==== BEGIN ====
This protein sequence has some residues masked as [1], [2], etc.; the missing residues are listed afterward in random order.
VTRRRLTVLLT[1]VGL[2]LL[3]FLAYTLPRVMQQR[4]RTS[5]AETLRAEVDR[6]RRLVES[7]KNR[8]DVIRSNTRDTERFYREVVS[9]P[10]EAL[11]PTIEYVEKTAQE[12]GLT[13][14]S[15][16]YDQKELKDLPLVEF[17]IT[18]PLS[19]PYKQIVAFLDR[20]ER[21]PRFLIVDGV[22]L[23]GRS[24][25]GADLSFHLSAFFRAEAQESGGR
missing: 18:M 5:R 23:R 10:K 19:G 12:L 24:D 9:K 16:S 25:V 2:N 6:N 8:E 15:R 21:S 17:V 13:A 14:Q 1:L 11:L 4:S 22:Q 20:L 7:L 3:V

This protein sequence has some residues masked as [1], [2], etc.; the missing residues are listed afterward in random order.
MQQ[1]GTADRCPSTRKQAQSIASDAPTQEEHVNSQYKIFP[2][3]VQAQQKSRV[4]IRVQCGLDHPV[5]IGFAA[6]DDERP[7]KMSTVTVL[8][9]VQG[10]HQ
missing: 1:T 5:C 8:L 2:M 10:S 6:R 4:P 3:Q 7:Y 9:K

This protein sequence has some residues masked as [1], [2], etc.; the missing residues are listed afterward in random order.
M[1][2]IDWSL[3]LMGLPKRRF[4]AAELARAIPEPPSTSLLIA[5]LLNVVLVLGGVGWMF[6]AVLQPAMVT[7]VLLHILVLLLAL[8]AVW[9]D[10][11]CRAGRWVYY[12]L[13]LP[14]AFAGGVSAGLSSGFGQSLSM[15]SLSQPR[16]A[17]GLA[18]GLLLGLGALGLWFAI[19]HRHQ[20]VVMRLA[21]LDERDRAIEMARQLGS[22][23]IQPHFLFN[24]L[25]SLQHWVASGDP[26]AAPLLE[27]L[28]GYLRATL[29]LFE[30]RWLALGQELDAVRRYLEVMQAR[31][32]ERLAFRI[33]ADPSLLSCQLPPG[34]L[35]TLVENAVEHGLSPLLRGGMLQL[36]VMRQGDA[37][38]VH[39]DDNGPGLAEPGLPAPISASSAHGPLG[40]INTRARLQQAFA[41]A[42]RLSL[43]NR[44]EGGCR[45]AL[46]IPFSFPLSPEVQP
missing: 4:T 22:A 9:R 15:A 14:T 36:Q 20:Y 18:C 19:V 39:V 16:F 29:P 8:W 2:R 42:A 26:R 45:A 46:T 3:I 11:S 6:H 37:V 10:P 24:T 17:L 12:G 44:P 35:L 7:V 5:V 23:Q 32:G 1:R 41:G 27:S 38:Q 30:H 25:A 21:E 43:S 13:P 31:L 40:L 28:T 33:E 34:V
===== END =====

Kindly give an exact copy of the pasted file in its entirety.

This protein sequence has some residues masked as [1], [2], etc.; the missing residues are listed afterward in random order.
VTRRRLTVLLT[1]VGL[2]LL[3]FLAYTLPRVMQQR[4]RTS[5]AETLRAEVDR[6]RRLVES[7]KNR[8]DVIRSNTRDTERFYREVVS[9]P[10]EAL[11]PTIEYVEKTAQE[12]GLT[13][14]S[15][16]YDQKELKDLPLVEF[17]IT[18]PLS[19]PYKQIVAFLDR[20]ER[21]PRFLIVDGV[22]L[23]GRS[24][25]GADLSFHLSAFFRAEAQESGGR
missing: 18:M 5:R 23:R 10:K 19:G 12:L 24:D 9:K 16:S 25:V 2:N 6:N 8:E 15:R 21:S 17:V 13:A 14:Q 1:L 11:L 4:S 22:Q 20:L 7:L 3:V

This protein sequence has some residues masked as [1], [2], etc.; the missing residues are listed afterward in random order.
MQQ[1]GTADRCPSTRKQAQSIASDAPTQEEHVNSQYKIFP[2][3]VQAQQKSRV[4]IRVQCGLDHPV[5]IGFAA[6]DDERP[7]KMSTVTVL[8][9]VQG[10]HQ
missing: 1:T 5:C 8:L 2:M 10:S 6:R 4:P 3:Q 7:Y 9:K

This protein sequence has some residues masked as [1], [2], etc.; the missing residues are listed afterward in random order.
M[1][2]IDWSL[3]LMGLPKRRF[4]AAELARAIPEPPSTSLLIA[5]LLNVVLVLGGVGWMF[6]AVLQPAMVT[7]VLLHILVLLLAL[8]AVW[9]D[10][11]CRAGRWVYY[12]L[13]LP[14]AFAGGVSAGLSSGFGQSLSM[15]SLSQPR[16]A[17]GLA[18]GLLLGLGALGLWFAI[19]HRHQ[20]VVMRLA[21]LDERDRAIEMARQLGS[22][23]IQPHFLFN[24]L[25]SLQHWVASGDP[26]AAPLLE[27]L[28]GYLRATL[29]LFE[30]RWLALGQELDAVRRYLEVMQAR[31][32]ERLAFRI[33]ADPSLLSCQLPPG[34]L[35]TLVENAVEHGLSPLLRGGMLQL[36]VMRQGDA[37][38]VH[39]DDNGPGLAEPGLPAPISASSAHGPLG[40]INTRARLQQAFA[41]A[42]RLSL[43]NR[44]EGGCR[45]AL[46]IPFSFPLSPEVQP
missing: 4:T 22:A 9:R 15:A 14:T 36:Q 20:Y 18:C 19:V 39:V 16:F 29:P 8:W 2:R 42:A 26:R 45:A 46:T 3:I 11:S 6:H 37:V 10:P 24:T 17:L 12:G 44:P 35:L 7:V 5:V 23:Q 32:G 1:R 41:G 27:S 38:Q 30:H 25:A 21:E 43:S 13:P 31:L 40:L 28:T 33:E 34:V